Are you ready for Wednesday night? At the appointed hour, the chubbiest, reddest clichébaby in history will emerge from the vagina of the Bravo network, spawned by the union of art and reality television. I am ready. I want screaming fights about sculpture and sensitive-painter egos lashed by turpentine judges' tongues! I want to drink whenever I hear the words "interpretation" and "conceptual"! I also request, as often as possible, footage of paint-spattered clothing and urgent debates that center on the topic of "craft." Bonus points for Shocking Art That Explores Sexuality or "Addresses" "Challenging" "Issues"! My greatest hope is simple: that the editors of Work of Art: The Next Great Artist, Bravo's new reality show with 14 "cast member" artists, have a wicked sense of humor.

It turns out one of the competitors is photographer Mark Velasquez. He graduated from Seattle's Cornish College of the Arts in 2000. You may remember him from such works of art as I Made a Giant Penis in the Parking Lot and I Walked from Capitol Hill to Pike Place Market with a 12-Foot Wooden Cross on My Back and All I Got Was Eggs Thrown at Me by the Easter Bunny. (Those were real performances.) In 2002, Velasquez moved back to his hometown of Santa Maria, California—he's "just a simple guy from a small agricultural town," he said in a phone interview occasionally interrupted by the voice of a Bravo spokeswoman reminding us not to discuss much. Since then, Velasquez has turned the performing over to his models. His photographs are flashy, pointed commentaries featuring attractive women showing skin. They seem like what might come out if a social documentarian did a bunch of coke.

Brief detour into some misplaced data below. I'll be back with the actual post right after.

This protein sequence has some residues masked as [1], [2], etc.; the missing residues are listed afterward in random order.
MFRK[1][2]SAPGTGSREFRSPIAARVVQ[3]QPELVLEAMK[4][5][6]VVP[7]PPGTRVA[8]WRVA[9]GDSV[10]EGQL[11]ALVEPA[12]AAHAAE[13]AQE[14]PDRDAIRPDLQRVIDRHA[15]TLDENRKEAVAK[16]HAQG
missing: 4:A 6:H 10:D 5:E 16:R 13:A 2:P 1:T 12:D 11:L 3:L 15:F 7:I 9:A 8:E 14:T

On Work of Art, artists have to make something every week in another medium: painting, photography, sculpture, installation, performance, industrial design. Velasquez says he loved getting back to hands-on work; he used to paint.

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Other contestants include: glossy-haired Jaime Lynn from Lawton, Oklahoma, who took "Best in Show at the Skin Exhibition in Oklahoma City" and who is, according to Bravotv.com, "a devout Christian... inspired by her own struggle to embrace an existence of vapid glitz and fame, juxtaposed by her desire to lead a virtuous and humble life." Trong, born in Saigon, recently "finished writing a 'lost chapter' to The Da Vinci Code based on the secret love life of Marcel Duchamp" and is creating "a 'metaphysical GPS' application for the iPhone and his artist-as-company project, Humanitarians Not Heroes."

Trailer snippets: "If you guys are that weak and susceptible to somebody else's energy, then fuck you!" (You insult like an artist.) "I actually don't think you are an artist"—delivered by judge Jerry Saltz, New York critic (a critic on TV! The box may implode). And: "I'm not responsible for your experience of my work." Touché! Hooray! recommended

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